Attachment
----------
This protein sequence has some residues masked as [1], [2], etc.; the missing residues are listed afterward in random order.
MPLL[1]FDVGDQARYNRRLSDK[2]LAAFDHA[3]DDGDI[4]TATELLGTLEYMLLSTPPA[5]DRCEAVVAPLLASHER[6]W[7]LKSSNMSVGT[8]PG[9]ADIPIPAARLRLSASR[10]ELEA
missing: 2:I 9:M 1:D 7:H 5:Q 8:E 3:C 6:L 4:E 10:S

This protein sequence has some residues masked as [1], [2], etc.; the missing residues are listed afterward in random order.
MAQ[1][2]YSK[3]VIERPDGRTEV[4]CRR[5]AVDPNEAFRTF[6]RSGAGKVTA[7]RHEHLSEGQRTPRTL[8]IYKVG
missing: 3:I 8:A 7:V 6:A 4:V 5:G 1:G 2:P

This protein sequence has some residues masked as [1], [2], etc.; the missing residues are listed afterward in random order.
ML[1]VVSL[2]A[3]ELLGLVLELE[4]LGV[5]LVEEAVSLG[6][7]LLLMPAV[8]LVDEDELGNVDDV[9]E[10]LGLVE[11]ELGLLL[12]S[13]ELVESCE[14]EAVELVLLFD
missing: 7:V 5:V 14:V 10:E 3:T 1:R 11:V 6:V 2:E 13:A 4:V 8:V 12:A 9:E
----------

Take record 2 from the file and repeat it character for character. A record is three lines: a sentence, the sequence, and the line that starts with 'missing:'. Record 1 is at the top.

This protein sequence has some residues masked as [1], [2], etc.; the missing residues are listed afterward in random order.
MAQ[1][2]YSK[3]VIERPDGRTEV[4]CRR[5]AVDPNEAFRTF[6]RSGAGKVTA[7]RHEHLSEGQRTPRTL[8]IYKVG
missing: 3:I 8:A 7:V 6:A 4:V 5:G 1:G 2:P